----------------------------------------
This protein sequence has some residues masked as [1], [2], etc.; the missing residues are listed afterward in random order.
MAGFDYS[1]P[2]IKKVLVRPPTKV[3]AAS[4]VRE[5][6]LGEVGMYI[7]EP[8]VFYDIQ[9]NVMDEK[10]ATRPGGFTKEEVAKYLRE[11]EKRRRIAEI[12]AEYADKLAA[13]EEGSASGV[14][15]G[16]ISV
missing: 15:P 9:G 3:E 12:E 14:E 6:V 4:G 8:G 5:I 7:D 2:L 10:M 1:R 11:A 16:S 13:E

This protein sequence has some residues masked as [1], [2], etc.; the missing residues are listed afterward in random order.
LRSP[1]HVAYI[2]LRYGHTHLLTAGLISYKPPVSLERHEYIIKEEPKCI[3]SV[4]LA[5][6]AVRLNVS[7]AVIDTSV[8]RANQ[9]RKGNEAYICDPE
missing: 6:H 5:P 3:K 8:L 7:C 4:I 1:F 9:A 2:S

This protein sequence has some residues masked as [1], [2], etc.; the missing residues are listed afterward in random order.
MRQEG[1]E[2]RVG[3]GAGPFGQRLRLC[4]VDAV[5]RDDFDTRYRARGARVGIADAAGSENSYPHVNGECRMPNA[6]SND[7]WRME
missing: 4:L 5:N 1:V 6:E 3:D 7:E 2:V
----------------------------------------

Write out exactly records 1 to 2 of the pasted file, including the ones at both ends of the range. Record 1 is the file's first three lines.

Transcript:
This protein sequence has some residues masked as [1], [2], etc.; the missing residues are listed afterward in random order.
MAGFDYS[1]P[2]IKKVLVRPPTKV[3]AAS[4]VRE[5][6]LGEVGMYI[7]EP[8]VFYDIQ[9]NVMDEK[10]ATRPGGFTKEEVAKYLRE[11]EKRRRIAEI[12]AEYADKLAA[13]EEGSASGV[14][15]G[16]ISV
missing: 15:P 9:G 3:E 12:E 14:E 6:V 4:G 8:G 5:I 7:D 2:L 10:M 1:R 11:A 16:S 13:E

This protein sequence has some residues masked as [1], [2], etc.; the missing residues are listed afterward in random order.
LRSP[1]HVAYI[2]LRYGHTHLLTAGLISYKPPVSLERHEYIIKEEPKCI[3]SV[4]LA[5][6]AVRLNVS[7]AVIDTSV[8]RANQ[9]RKGNEAYICDPE
missing: 6:H 5:P 3:K 8:L 7:C 4:I 1:F 9:A 2:S